The Role of Punjab Agricultural Extension Services in Promoting Cotton Cultivation: Case Study
DOI: Views 1124 Downloads 0
This study was conducted in the arid region of Multan, Punjab – Pakistan to assess the benefits of the PAEWP strategies adopted by the local farmers for growing cotton crop. A total of 478 respondents from three different groups i.e. (79 PAEWP Lead farmers, 299 PAEWP Learning farmers, and 100 Non-PAEWP farmers) having total land of 310.25 hectares, 928.5, and 239.21 hectares respectively were studied through a survey. The results revealed that the PAEWP lead farmers were having decent yield with less investment and more net returns followed by PAEWP learning farmers. From the statistical analysis, it has been observed that PAEWP learning farmers applied 5.66% more irrigation water, 6.2% more DAP, 5.4% more Urea, overall 4.89% to 8.30% more pesticides as compared to the PAEWP lead farmers. Likewise, seed production was 4.62% more for PAEWP lead farmers as compared to PAEWP learning farmers. Similarly, PAEWP learning farmers spend 6.34% more money to grow cotton and achieve 13.50% less profit as compared to the PAEWP lead farmers. However, non-PAEWP farmers are having fewer yields and more investment in all scenarios respectively.
Cotton, Agriculture, Fertilizer, Soil, Pesticide, Multan, Punjab.
Arshad, I., Khan, Z.A., Vallejera, C.A.E., Shah, N.H., 2019. The Role of Punjab Agricultural Extension Services in Promoting Cotton Cultivation: Case Study. PSM Biol. Res., 4(3): 100-107.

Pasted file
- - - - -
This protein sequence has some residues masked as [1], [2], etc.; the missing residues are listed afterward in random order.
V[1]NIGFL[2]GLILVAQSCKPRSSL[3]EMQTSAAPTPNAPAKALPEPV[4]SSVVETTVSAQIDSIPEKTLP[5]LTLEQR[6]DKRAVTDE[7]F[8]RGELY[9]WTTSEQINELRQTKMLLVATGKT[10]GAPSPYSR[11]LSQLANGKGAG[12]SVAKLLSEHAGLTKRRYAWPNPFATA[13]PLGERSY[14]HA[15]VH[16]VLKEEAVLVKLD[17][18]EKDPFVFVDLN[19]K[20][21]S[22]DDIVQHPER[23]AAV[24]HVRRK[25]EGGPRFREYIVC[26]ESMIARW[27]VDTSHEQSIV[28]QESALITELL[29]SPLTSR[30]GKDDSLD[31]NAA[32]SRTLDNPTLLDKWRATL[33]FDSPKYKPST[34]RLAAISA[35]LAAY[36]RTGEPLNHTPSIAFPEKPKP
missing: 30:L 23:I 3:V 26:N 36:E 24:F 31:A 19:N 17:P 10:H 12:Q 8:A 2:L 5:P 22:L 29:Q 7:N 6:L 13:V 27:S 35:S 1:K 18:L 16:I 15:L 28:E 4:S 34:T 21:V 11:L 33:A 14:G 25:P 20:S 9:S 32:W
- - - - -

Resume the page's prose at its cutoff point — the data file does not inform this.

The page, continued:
Pakistan is a country which is rich in natural resources of every shape and form. Cotton (Gossypium hirsutum L.) is the most important, indeterminate non-food cash crop and a significant source of foreign exchange earnings for Pakistan(Anwar, 2007). Approximately 1.5 million smallholder farmers rely on cotton for a living. Cotton is the country’s most widely cultivated crop and an important raw material for its growing textiles industry, representing 8.5% of GDP (Baloch et al., 2016). However, as cotton farmers contend with the effects of extreme weather and pest outbreaks damaging the crops, the future of Pakistan’s cotton production will depend on men and women playing an equal role in fighting climate change and promoting sustainable farming practices (Gemotos et al., 2002). Farmers have widely adopted BT cotton (Bacillus thuringiensis) since its first trial in Sindh province in 2002(FBS, 2018). It is now used in 95% of the area. They are generally planted from April to July, and harvested during August–December(Arshad, 2015).Tillage operations are necessary to remove weeds and prevent crust formation. The advantages of different tillage systems are moisture conservation, reduction of soil erosion, less labour and energy requirement, more timely planting of crops and increased intensity of land use (Benjamin, 2013). Proper fertilizer dosage and good tillage practices would be quite promising not only in providing greater stability in production, but also in maintaining higher soil fertility status (Farooq et al., 2007). Thus Punjab Agriculture Extension Wing Pakistan (PAEWP) prepared a stratagies for the local farmers of the Punjab province where that may use the less inputs and obtain higher yield(Abbaset al., 2009). PAEWP motivate the farmers to reduce the use of conventional methods to grow cotton and adopt using climate and crop friendly techniques. Considering the above facts, the present study was, therefore, undertaken to evaluate the benifits of Punjab Agriculture Extension Wing Pakistan (PAEWP) strategies provided to the local farmers for the cultivation of cotton.